Take this ticket to ride

ticketfuzzy.jpgMost times, board games translated into ones and zeroes don’t turn out so hot. Case in point: any console Monopoly game and The Game of Life for PC. But Days of Wonder, a prominent card and board game maker, managed to do with their javascript games that companies like Parker Brothers have not: made them engaging. Currently, I tend to play “Ticket to Ride.”

ticketcardsfuzzy.jpgBasically, you try to claim as much of the available train track as you can. Okay, no. That’s pointless. You have to make very long continuous tracks while connecting destinations on ticket cards. Ticket cards ask you to go from city to city. In the USA version, it could be anything from a ticket pointing you on a route from Los Angeles to New York or one that requires a quick jaunt from New York to Miami. While the more ambitious ticket choices have higher point values, if you fail to connect the dots, the points are deducted from your score.

You can only set down trains if you have card colors that match the track colors and if you have the right number of cards to claim the track. Locomotives are like wildcards (I guess not all trains need them?), so they can be any color.

Of course, while you’re trying to hoard enough purple cards and locomotives in order to claim that long stretch of railway between two cities, someone might take it before you. Yes, I’ve cringed a few times at the computer screen when a fellow player (probably sitting pretty behind his computer console in some place interesting like New York or Paris) took my much needed route from Point A to Point B.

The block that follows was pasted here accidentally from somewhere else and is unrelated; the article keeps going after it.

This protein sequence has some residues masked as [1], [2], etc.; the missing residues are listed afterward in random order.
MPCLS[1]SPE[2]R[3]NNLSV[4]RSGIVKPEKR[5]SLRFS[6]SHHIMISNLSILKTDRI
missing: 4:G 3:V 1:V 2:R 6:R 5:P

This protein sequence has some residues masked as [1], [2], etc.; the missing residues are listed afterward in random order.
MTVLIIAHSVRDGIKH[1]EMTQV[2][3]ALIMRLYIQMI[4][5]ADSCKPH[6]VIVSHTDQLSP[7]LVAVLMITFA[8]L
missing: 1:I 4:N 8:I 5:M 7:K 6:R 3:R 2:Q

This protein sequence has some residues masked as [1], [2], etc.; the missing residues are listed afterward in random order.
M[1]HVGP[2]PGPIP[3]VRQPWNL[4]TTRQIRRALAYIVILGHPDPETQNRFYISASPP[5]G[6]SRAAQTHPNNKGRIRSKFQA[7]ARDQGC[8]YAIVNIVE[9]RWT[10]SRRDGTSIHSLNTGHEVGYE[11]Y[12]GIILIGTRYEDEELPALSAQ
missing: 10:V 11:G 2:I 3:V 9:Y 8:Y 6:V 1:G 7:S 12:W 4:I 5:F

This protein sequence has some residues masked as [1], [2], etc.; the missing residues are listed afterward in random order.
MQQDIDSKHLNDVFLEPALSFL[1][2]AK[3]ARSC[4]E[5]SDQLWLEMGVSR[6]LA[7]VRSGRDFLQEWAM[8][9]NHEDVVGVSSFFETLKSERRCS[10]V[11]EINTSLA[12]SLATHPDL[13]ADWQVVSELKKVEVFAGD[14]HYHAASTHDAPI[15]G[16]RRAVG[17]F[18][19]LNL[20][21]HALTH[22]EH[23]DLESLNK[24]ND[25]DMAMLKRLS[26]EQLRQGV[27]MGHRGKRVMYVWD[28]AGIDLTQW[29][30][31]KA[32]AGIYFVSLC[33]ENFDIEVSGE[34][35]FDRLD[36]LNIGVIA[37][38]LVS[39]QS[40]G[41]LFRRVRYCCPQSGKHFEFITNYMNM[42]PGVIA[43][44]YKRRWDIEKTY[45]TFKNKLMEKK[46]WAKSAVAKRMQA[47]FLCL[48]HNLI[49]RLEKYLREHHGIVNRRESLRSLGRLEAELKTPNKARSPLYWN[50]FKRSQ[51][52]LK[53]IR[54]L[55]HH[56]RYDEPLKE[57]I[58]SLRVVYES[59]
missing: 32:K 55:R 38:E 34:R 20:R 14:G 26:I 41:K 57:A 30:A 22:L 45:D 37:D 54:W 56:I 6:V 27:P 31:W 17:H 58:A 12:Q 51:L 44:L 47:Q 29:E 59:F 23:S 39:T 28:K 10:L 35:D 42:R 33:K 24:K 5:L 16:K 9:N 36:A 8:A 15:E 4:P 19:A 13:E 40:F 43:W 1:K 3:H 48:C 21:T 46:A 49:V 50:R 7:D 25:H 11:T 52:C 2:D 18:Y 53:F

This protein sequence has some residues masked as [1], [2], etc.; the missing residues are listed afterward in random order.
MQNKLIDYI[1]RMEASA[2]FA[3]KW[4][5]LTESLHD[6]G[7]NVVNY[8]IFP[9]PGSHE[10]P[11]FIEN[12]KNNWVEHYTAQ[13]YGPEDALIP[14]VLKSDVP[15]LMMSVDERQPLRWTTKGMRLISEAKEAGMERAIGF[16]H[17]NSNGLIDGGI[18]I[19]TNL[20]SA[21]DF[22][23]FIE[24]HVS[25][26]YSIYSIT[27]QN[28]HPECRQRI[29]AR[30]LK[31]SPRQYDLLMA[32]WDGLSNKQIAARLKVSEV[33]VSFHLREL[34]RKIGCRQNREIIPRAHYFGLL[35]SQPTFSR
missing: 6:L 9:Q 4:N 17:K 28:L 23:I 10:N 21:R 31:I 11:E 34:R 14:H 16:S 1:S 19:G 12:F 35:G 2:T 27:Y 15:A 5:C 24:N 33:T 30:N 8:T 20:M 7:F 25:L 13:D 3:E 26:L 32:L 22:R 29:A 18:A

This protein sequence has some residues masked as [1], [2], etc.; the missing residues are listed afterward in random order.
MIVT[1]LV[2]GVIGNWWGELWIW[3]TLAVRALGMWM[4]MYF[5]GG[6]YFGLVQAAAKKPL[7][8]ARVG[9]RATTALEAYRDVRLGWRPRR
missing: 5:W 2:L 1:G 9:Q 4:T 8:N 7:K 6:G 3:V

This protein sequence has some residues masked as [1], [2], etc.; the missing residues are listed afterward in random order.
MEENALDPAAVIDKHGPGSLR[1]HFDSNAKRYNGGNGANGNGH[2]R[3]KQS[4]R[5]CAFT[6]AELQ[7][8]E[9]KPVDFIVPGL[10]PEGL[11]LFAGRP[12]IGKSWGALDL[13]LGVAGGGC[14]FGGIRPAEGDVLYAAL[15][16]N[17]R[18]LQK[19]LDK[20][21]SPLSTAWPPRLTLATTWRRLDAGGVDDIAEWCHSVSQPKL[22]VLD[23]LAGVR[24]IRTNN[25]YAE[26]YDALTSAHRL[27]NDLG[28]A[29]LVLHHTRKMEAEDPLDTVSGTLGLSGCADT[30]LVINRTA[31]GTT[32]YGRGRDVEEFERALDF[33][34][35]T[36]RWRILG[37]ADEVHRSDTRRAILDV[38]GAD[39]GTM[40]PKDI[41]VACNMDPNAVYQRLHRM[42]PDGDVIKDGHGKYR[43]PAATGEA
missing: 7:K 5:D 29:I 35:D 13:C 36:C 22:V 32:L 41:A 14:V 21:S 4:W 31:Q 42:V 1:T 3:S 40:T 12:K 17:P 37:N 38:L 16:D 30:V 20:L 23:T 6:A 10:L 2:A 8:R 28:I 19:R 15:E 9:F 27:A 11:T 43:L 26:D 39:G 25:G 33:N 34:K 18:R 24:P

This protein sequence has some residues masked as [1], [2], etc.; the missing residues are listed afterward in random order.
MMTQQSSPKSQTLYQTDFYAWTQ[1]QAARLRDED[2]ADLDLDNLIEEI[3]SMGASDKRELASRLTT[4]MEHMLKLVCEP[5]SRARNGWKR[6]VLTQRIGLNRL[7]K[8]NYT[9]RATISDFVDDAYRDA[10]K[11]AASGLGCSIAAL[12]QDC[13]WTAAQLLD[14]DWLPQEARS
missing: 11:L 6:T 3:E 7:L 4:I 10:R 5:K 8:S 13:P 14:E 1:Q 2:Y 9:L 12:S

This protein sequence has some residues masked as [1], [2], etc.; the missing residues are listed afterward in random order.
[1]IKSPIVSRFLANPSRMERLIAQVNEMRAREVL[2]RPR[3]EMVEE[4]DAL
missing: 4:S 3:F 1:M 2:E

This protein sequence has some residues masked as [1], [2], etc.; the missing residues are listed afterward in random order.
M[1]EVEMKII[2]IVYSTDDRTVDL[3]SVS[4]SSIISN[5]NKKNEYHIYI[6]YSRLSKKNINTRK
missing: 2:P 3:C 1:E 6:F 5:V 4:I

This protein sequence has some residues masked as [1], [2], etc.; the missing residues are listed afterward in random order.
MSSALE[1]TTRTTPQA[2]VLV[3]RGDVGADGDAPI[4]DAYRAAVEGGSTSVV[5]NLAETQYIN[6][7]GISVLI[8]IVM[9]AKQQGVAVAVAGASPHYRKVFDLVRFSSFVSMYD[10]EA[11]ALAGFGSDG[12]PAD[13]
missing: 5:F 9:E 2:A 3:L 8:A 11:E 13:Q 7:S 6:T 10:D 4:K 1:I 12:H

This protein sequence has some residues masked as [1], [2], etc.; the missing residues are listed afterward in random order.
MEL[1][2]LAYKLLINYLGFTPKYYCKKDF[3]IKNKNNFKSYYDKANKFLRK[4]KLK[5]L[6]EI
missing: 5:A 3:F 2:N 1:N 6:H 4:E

The game challenges its players to plan multiple routes for their trains so they don’t get trapped without a railway to their destination point. Or, and this has happened to me more often, I ran out of train cars. That’s right–you only get a limited number of cars to work with, and once someone has only one or two left, the game cycles into its last turn. Because of this, creative thinking is a must-have quality in the game.

By itself, the game is a great javascript version and will only take about 45 minutes to an hour of your time. An account on the Days of Wonder site is free. However, the folks at Days of Wonder hope it will entice you enough to buy the board game.

happy.jpgWhether or not you wish to invest in the actual, real-live board game (do they still make those these days?) you should definitely check out Ticket to Ride. It’s enjoyable, and, dare I say it? Fun.


5 Responses to Take this ticket to ride

  1. Richrad says:

    Thanks for pointing this out! I’ve wanted to play this game for a while but it’s hard to justify buying board games when I can’t really get my friends together to play.

  2. It’s great to see you coming up to speed on better games, and better board games.

    Drop by boardgamegeek.com and peruse the top 100 games. Also check out their Holiday Gift Guide for some ideas on all you miss if you live strictly digital.


  3. Joy says:

    Richrad — Thanks for coming by! Yes, it’s fun to get together a lot of people around a board, but the next best thing is to play it on the Internet.

    Yehuda — Also, thanks for visiting. 🙂 I love board games, so I thought it was only natural for my website. I will definitely look at boardgamegeek.com to see what I’ve been missing.

  4. carina says:

    Hello there,
    I found your blog through Best Blogs and I just wanted to say that I’ve really been enjoying it! I think your reviewing system is super sweet.

    Have a nice day! =)

  5. Joy says:

    Hey carina, thanks! I like my reviewing system, too.

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